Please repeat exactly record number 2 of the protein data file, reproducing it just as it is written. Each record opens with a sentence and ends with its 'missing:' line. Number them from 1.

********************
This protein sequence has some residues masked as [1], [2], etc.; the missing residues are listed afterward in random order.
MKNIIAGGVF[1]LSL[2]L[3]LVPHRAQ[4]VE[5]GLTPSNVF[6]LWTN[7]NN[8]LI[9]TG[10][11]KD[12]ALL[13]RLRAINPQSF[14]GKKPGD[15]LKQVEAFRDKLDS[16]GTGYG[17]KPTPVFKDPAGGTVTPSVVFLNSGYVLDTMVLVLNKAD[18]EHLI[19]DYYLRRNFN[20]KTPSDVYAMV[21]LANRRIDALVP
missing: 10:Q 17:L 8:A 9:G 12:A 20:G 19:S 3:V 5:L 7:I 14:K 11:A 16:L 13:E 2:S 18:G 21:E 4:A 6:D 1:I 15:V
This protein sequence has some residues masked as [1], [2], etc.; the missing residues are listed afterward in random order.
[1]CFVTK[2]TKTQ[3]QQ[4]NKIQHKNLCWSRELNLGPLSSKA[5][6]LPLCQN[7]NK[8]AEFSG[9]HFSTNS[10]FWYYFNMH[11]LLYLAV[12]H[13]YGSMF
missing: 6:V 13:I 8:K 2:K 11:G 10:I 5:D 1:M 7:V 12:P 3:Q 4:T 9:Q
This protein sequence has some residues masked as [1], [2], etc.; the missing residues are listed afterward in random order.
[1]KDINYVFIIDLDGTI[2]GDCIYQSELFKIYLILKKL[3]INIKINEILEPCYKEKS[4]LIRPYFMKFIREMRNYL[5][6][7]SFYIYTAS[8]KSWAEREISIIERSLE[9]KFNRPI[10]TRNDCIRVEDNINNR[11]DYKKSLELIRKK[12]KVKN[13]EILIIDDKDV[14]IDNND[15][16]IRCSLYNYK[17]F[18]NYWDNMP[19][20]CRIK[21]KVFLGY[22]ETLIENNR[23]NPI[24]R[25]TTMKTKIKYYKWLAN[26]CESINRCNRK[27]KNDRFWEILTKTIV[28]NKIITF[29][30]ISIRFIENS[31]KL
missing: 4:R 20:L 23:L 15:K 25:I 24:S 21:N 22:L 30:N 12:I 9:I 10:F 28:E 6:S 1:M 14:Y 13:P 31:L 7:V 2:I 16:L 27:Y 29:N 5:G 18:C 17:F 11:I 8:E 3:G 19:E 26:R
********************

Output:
This protein sequence has some residues masked as [1], [2], etc.; the missing residues are listed afterward in random order.
[1]CFVTK[2]TKTQ[3]QQ[4]NKIQHKNLCWSRELNLGPLSSKA[5][6]LPLCQN[7]NK[8]AEFSG[9]HFSTNS[10]FWYYFNMH[11]LLYLAV[12]H[13]YGSMF
missing: 6:V 13:I 8:K 2:K 11:G 10:I 5:D 1:M 7:V 12:P 3:Q 4:T 9:Q